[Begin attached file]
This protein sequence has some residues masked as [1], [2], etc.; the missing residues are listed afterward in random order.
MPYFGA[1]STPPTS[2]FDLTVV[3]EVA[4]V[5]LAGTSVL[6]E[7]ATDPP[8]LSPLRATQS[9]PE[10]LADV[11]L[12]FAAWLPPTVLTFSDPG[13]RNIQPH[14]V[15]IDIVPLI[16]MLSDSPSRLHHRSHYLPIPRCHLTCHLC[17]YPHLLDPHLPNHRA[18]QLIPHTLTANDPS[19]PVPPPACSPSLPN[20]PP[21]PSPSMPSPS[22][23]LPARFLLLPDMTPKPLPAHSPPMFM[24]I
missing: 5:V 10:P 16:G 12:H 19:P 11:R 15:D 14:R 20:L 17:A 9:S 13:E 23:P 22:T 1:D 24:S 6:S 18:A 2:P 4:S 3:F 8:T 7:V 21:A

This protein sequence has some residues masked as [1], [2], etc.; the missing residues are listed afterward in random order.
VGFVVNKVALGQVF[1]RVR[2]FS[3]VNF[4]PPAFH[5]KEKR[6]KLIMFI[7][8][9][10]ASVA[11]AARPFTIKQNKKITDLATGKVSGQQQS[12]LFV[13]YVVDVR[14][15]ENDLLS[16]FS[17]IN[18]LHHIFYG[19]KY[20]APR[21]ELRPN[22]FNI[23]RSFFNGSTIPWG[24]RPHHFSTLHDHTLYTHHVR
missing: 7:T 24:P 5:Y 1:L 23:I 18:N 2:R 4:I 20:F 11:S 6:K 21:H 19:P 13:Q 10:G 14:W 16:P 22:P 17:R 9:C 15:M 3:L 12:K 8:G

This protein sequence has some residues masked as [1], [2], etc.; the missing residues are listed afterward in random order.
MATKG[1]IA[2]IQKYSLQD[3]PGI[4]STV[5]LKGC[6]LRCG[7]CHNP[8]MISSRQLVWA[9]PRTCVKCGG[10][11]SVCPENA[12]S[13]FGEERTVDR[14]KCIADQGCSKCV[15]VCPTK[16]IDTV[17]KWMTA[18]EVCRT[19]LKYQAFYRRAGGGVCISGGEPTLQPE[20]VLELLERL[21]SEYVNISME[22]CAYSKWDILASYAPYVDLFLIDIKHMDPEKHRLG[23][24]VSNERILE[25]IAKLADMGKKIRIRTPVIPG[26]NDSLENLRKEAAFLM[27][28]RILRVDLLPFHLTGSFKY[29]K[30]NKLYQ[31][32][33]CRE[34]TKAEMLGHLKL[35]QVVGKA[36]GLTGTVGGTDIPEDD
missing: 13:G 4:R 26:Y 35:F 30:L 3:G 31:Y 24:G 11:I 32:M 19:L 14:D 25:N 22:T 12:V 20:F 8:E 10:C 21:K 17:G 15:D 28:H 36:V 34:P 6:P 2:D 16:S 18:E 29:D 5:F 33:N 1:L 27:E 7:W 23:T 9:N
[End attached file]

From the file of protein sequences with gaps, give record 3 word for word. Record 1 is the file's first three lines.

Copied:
This protein sequence has some residues masked as [1], [2], etc.; the missing residues are listed afterward in random order.
MATKG[1]IA[2]IQKYSLQD[3]PGI[4]STV[5]LKGC[6]LRCG[7]CHNP[8]MISSRQLVWA[9]PRTCVKCGG[10][11]SVCPENA[12]S[13]FGEERTVDR[14]KCIADQGCSKCV[15]VCPTK[16]IDTV[17]KWMTA[18]EVCRT[19]LKYQAFYRRAGGGVCISGGEPTLQPE[20]VLELLERL[21]SEYVNISME[22]CAYSKWDILASYAPYVDLFLIDIKHMDPEKHRLG[23][24]VSNERILE[25]IAKLADMGKKIRIRTPVIPG[26]NDSLENLRKEAAFLM[27][28]RILRVDLLPFHLTGSFKY[29]K[30]NKLYQ[31][32][33]CRE[34]TKAEMLGHLKL[35]QVVGKA[36]GLTGTVGGTDIPEDD
missing: 13:G 4:R 26:Y 35:F 30:L 3:G 31:Y 24:G 11:I 32:M 19:L 14:D 25:N 22:T 12:V 20:F 8:E 10:C 21:K 17:G 15:D 28:H 36:V 34:P 6:P 2:D 16:S 18:E 29:D 5:F 33:N 1:L 27:E 7:W 23:T 9:N